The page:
Israel doesn’t need social democracy

Israel, like all countries, faces economic and social challenges but, whereas it has handled these problems relatively well in past years, its security problems are severe, unlike those faced by any other nation on earth.

Moshe_Arens_cropped-150x150By Moshe Arens

The recent encounters with Hezbollah in the north were a stark reminder, for those who preferred to forget, that Hezbollah has over 100,000 rockets and missiles emplaced in Lebanon and pointed at Israel. And let us not forget that Hamas in the Gaza Strip also has thousands of rockets aimed against Israel. Israel’s entire civilian population, from north to south, is under threat, a threat that could be unleashed at any moment. Some would like to believe that Israel can deter Hezbollah and Hamas from launching these weapons. Past experience in both the north and the south calls for caution. The next government will have to deal with this hostile environment and bring about a change in this anomalous situation.

In the election campaign, Herculean efforts are being made by some of the parties to convince the public that the real problem facing Israel is not security but rather economic and social issues. Israel, like all countries, faces economic and social challenges but, whereas it has handled these problems relatively well in past years, its security problems are severe, unlike those faced by any other nation on earth.

Does it really need repeating that Israel has weathered the years-long world economic crisis far better than any Western country? That healthy growth continued throughout the crisis years, and that the Bank of Israel did not have to resort to quantitative easing, like the central banks of the Britain, the United States and recently the European Union, or to turn to the International Monetary Fund to bail it out, like Greece? That, unlike most Western countries, we have for a number of years had almost full employment?

Of course one can still aspire to do better, and those in Israel advocating the adoption of the social-democratic model, whatever that may be, claim they can do better. But watch out: They may not fully comprehend the workings of high-tech economies. High technology ventures depend on highly skilled employees who command high salaries throughout the world. It is the high-tech sector that has been propelling Israel’s economy these past years. It is this sector that is primarily responsible for increasing inequality. This has happened in the United States and it is happening in Israel. Engineers and scientists here receive American-level salaries and the entrepreneurs, if they are successful, make millions and sometimes billions. The creators of this wealth have attached to themselves a coterie of lawyers, accountants and bankers who have also managed to attain astronomic salaries. Shrinking that inequality without killing the goose that lays the golden eggs is no easy matter.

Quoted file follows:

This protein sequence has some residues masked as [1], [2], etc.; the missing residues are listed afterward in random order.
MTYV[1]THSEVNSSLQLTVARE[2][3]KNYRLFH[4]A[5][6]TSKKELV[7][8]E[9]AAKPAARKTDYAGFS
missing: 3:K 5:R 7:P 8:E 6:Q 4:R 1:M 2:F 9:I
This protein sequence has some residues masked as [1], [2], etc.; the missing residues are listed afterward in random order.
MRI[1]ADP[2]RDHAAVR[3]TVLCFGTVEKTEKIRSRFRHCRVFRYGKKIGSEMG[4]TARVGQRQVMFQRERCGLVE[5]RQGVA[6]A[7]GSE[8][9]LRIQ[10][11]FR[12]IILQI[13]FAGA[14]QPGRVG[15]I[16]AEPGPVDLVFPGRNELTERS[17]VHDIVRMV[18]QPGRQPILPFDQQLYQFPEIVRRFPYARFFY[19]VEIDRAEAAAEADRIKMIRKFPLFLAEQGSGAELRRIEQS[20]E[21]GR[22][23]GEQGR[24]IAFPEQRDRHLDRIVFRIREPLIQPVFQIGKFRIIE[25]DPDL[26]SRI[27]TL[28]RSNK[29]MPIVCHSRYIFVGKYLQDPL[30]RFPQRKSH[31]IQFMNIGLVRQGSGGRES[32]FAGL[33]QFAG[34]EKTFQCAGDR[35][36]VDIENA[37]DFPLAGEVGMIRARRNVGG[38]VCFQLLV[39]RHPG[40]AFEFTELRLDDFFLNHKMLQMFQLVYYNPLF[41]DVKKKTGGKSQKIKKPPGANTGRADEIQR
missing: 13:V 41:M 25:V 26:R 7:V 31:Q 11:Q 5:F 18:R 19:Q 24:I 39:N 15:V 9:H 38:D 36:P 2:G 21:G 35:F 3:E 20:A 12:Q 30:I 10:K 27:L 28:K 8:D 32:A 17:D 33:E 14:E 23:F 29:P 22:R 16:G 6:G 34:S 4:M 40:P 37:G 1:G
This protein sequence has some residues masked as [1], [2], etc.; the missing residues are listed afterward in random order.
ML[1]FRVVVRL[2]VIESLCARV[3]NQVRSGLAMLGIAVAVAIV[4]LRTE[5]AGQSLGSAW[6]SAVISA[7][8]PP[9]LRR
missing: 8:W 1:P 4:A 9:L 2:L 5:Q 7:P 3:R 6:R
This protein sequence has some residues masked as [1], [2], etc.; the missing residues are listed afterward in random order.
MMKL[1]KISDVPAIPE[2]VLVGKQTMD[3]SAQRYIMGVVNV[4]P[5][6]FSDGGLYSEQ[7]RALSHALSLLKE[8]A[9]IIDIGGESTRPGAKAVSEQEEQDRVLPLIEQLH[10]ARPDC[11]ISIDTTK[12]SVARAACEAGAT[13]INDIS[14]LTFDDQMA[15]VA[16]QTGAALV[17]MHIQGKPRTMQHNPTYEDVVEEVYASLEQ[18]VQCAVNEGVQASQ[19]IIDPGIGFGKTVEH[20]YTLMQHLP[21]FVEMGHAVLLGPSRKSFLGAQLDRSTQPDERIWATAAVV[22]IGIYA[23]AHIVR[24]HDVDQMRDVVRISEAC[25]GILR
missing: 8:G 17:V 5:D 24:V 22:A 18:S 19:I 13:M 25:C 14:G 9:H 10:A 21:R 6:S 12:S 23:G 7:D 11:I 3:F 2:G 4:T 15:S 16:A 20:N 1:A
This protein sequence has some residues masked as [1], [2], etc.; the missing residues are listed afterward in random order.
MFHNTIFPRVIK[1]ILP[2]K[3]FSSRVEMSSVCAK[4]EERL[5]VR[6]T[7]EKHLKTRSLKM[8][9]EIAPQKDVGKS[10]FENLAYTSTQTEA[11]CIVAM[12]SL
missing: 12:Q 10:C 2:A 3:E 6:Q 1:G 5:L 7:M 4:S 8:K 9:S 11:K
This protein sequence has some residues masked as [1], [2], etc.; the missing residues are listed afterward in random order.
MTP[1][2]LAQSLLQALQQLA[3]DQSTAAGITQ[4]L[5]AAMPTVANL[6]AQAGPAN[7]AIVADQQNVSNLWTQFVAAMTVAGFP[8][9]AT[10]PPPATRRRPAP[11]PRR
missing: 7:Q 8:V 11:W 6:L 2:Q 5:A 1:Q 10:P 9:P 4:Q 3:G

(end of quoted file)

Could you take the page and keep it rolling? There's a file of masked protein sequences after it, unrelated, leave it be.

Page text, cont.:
An obvious step would be to provide incentives that would encourage the successful entrepreneurs to resist the temptation of selling their enterprises to foreign buyers for millions and to instead keep them here and develop them further in order to provide jobs at all levels as they grow. Outstanding examples are Teva Pharmaceutical Industries and Check Point Software Technologies, two great enterprises whose control and management are centered in Israel. Unfortunately, they are the exception and not the rule.

The salaries of bank managers, lawyers and accountants is quite another matter. Where they officiate in public companies, a start has been made on returning their salaries to normal levels.

In the final analysis, economic inequality will begin to shrink when broad sectors of the population are given the opportunity to acquire the skills that are in high demand in modern society. The Israel Defense Forces, Israel’s greatest educational institution, plays an important part in meeting this challenge through the professional courses it provides to soldiers during their military service. The ultra-Orthodox Jewish and the Arab communities, for many reasons, do not take full advantage of the opportunities offered by Israel’s educational institutions. Progress is being made but much more still needs to be done.

 Of course there is need for welfare payments to the needy, but in the long run that is not the solution — the children of the needy need to be given the opportunity to acquire modern skills.
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